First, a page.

Off to Do Good Deeds – Young People and Volunteer Work
When Thomas Heitz came down with dengue fever, his volunteer work became for him a physical and mental torture. Thanks to his training as a nurse, he knew that the disease could cause internal bleeding. Alone and feverish, he lay in bed in India. In a country that didn’t know what to make of him. In a country that he didn’t know what to make of. He was more tormented by homesickness than by his illness. His family, his friends, his hometown in Germany – everything he knew and loved was far away in another continent. Should he abandon his hitherto most demanding volunteer work and fly home?
Thomas is surely an extreme case. As early as the third grade, he already began to engage himself in volunteer work. “I grew up with it. My whole family is active – especially in the church community. It was quite clear that I’d also get into volunteer work”, says the 24 year-old. He started as an altar boy and soon joined the Boy Scouts. Then he became active in the Kolping Youth, played saxophone in an orchestra and finally also became engaged in the Federation of German Catholic Youth. Everywhere and more and more he took up the position of group leader. “I increasingly asked myself why I’m doing this at all”, says Thomas. “And I saw one meaning in it: It’s about making a difference”.
Volunteer work holds society together
Volunteer work holds German society together. About one in three Germans is engaged in his spare time in volunteer work in clubs, public facilities initiatives or churches. Without this host of volunteers, most sport and Carnival associations would not exist. Social projects at home and abroad would be impossible if there were no one that would do the work without demanding payment.
Last year Thomas decided to bundle together his multifarious commitments in a single project. In addition to his work as a children’s nurse in Ludwigshafen, he invested almost all his free time in various volunteer services. Although he has fun doing his volunteer work, he found that it was getting out of hand. Since he simply couldn’t say “No” to requests, it seemed that the basic presupposition for volunteer work, namely that it be voluntary, no longer applied in his case.
By chance, he heard that the Episcopal relief work Misereor was seeking volunteers for the street children project “Butterflies” in India. Thomas saw this as the right time to go. For one thing, he urgently needed a change in his life; for another, he had already heard a good deal about “Butterflies” and was “completely convinced by the idea”. He wanted to invest nine months of his life in a foreign country – despite having a safe job and a steady girlfriend at home. “Many people ask ‘When can I find time to do that?’ You have to take the time for it”, says Thomas of his momentous decision.
Hardly any time for good deeds
Not every volunteer worker is willing to give so much of himself. The number of volunteer workers has declined in recent years, especially among teenagers and young adults. The reason repeatedly adduced for this is the shortened high-school years and the introduction of the bachelor program at universities.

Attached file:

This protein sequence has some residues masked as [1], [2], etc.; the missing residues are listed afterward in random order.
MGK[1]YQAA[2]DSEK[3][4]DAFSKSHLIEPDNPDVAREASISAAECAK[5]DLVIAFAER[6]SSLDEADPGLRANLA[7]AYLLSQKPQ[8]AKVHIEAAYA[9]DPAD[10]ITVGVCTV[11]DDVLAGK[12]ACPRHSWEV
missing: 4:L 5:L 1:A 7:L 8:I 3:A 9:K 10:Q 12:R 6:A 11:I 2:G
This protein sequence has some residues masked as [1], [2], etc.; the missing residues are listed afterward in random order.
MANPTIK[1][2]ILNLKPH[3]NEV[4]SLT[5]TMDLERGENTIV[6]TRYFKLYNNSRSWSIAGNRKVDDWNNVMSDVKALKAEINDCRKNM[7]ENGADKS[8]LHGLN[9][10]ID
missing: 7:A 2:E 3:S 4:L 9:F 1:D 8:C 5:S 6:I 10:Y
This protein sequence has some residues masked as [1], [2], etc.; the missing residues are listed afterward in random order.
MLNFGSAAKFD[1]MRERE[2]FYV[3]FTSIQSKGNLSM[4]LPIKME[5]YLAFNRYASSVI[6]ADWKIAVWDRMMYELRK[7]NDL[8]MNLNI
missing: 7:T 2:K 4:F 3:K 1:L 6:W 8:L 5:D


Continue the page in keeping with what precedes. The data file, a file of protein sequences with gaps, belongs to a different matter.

According to a current study by the Bertelsmann Foundation, 51 percent of school pupils that take their high-school diploma after nine years become active in voluntary work. Among pupils that take their high-school diploma after only eight years, the figure is only 31 percent. The degree of commitment to voluntary work generally corresponds to the degree of education. Due to increasing pressure to perform, the younger part of the population hardly has any time for good deeds.
The need to help others
Why are people willing at all to help others unselfishly? Sociology sees the impetus to voluntary work in the need to shape society, to help others and to spend one’s free time with others. Public recognition also plays a role. Although voluntary work often appears to be selfless, on this view it is not entirely so.
Voluntary work has shaped his personality, says Thomas. “Because you’re constantly faced by new challenges, you especially need to have certain qualities: empathy, a capacity for teamwork and creativity.” In India, Thomas drove with the mobile health bus through the streets of Delhi so as to help street children with his medical knowledge. He cared for their cuts and dog bites and distributed medicine to his little patients, who often shy away from a trip to the hospital. He found the work fulfilling.
In the end, Thomas stayed. He succeeded in settling in, finding friends, feeling at ease. Having learned the native language, Hindi, he can now laugh with the street children. He did not have to force himself to continue his work. On the contrary, he bore in mind the principle of voluntariness. “I set myself a limit”, Thomas says. “And resolved: if it’s not going well for me in two months, then I’m leaving.” He extended his service for another six weeks.
The author is a freelance journalist (science, religion, the social issues) and an online editor based in Munich.
Translation: Jonathan Uhlaner
Copyright: Goethe-Institut e. V., Internet-Redaktion
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